Boy, do blended whiskies get a bad wrap.

Why? A blended whiskey is the amalgamation of many things.

If you buy an Aston Martin you probably don’t want it showing up with seats from a ’76 Volkswagon bug and an engine from a lawnmower.

And it can be true, a blended whiskey can be full of cheap tricks to drive the profit margin up.

For starters, it only has to be 20% whiskey. Let’s look at the other culprits that can be found in the rest of the 80% of a blended whiskey:

  • Coloring
  • Flavoring
  • Neutral Grain Spirit

So let’s make our own. We’re forced to start with 20% whiskey so we’ll use that as the base. From there let’s toss in 40% cheap neutral grain spirit made from a mix of corn and wheat because that was cheapest for us. Now we toss in the other 40% from the flavorings of our favorite orange soda product mixed in California mud (tap) water. But it doesn’t look like whiskey, so we’re going to add coloring to it and now you wouldn’t know the difference. Now imagine that our sludge is sitting on the shelf at your local liquor store in a fancy bottle with the words “Blended Whiskey” on it.

First Set of Whiskey Laws

Second Set of Whiskey Laws

Third Set of Whiskey Laws

Fourth Set of Whiskey Laws

Fifth Set of Whiskey Laws

Bad wrap achieved.

But hold on.

Next to that “Blended Whiskey” bottle with a $14.99 price tag on it is another “Blended Whiskey” with a $149.99 price tag on it. What could this be? More shenanigans?

What if that Aston Martin showed up with seats from a BMW E46 3 series and a Mercedes-Benz SLR McLaren engine? Do we have your intrigued?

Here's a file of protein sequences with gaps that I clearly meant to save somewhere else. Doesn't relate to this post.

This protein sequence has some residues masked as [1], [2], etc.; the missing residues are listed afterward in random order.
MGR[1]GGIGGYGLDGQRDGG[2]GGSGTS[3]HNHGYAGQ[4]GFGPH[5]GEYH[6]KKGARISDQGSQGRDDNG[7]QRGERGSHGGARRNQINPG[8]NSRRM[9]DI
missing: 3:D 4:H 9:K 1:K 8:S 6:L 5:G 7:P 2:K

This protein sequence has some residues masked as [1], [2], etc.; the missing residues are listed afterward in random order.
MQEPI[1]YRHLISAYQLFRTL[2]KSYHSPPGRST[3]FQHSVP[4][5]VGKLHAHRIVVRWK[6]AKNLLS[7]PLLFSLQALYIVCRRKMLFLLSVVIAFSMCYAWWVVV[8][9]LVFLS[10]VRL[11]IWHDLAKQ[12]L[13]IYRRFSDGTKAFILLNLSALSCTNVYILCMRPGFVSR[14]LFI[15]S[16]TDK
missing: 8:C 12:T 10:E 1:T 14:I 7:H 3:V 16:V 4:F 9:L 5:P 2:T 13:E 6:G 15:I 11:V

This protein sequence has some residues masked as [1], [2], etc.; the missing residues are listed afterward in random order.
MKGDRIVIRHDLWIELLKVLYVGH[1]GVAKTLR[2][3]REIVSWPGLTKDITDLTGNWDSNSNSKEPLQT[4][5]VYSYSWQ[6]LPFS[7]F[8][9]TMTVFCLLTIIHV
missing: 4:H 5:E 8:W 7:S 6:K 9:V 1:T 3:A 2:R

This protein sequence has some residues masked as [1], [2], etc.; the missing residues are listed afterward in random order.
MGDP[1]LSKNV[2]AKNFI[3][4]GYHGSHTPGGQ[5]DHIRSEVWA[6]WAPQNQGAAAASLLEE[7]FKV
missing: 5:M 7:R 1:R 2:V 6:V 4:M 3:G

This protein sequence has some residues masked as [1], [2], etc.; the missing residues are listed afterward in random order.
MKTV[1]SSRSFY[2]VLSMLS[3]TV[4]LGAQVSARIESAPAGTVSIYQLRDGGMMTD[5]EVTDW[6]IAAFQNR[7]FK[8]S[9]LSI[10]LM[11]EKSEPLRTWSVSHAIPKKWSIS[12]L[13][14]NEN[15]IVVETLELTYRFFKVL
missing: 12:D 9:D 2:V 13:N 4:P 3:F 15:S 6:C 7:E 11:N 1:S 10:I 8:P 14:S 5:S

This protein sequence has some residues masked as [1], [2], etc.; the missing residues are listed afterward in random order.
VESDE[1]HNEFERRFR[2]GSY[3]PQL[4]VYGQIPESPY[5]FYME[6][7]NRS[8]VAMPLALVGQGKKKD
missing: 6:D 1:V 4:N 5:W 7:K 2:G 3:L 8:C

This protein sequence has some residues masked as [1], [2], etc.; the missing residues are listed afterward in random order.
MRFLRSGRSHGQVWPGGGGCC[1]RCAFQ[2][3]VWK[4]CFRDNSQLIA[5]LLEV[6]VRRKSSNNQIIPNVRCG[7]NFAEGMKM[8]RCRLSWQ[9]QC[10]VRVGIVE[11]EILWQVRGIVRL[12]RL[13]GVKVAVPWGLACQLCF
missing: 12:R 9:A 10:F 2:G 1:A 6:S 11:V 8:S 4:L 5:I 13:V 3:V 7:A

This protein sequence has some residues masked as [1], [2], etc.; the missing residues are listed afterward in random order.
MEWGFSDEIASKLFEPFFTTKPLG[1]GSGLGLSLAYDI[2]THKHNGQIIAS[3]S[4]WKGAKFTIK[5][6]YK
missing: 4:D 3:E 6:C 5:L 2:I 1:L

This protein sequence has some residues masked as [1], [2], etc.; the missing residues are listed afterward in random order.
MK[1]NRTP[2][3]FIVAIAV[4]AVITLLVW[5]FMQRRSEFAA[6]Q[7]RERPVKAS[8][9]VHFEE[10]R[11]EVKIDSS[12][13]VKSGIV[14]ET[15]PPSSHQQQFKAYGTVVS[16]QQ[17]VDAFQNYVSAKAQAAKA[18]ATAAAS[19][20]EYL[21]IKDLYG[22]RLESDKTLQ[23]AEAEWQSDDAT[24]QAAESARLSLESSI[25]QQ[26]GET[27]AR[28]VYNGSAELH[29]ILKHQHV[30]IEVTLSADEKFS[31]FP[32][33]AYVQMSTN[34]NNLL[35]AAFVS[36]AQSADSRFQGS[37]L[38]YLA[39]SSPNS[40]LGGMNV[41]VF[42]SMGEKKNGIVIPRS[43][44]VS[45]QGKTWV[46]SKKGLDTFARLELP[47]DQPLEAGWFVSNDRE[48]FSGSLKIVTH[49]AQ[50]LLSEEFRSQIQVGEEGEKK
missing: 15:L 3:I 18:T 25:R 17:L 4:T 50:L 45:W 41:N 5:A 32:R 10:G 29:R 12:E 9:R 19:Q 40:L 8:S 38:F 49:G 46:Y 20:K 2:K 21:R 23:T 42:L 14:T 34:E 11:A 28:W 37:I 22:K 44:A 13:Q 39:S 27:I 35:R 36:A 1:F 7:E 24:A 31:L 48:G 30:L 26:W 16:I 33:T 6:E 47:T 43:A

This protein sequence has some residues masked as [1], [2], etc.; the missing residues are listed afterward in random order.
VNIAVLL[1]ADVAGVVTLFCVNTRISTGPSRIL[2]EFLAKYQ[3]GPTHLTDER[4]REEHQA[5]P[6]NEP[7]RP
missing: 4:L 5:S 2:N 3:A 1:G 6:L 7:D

Epochs ago, Scotland changed their whisky laws to allow for malt and grain whiskys to be combined. All of the sudden, your local grocer could take a shot at throwing some of his typical whisky products together into a mix that no other grocer could reproduce. Lots of grocers failed at this. But there were a few (does the name John Walker rrrr-ring a bell?) that took a life of whisky accumen, a sensitive palate, and a googalian memory (that’s CWG’s own adjective form of “Google”) and mastered the craft of mixing whiskies to innovate new expressions that were better than the sum of their parts. Legend has it that George Ballantine could take any three bottles of Scotch and serve you a whisky better than any of those could stand on their own (even if it meant leaving one of them out completely).

But enough of Scotland, here we are in the wild west with our whiskey guns a-blazin’. There’s a wider range of wooden barrels, humidity, elevation, and farmland than John Walker could’ve ever expected whiskey to be impacted by. But the challenge and success that can be had through mixing whiskey, even within a single distillery, is the heralding vanguard to a new era in whiskey drinking in the United States.[/vc_column_text][/vc_column][/vc_row][vc_row][vc_column][ess_grid alias=”blended-whiskey”][/vc_column][/vc_row]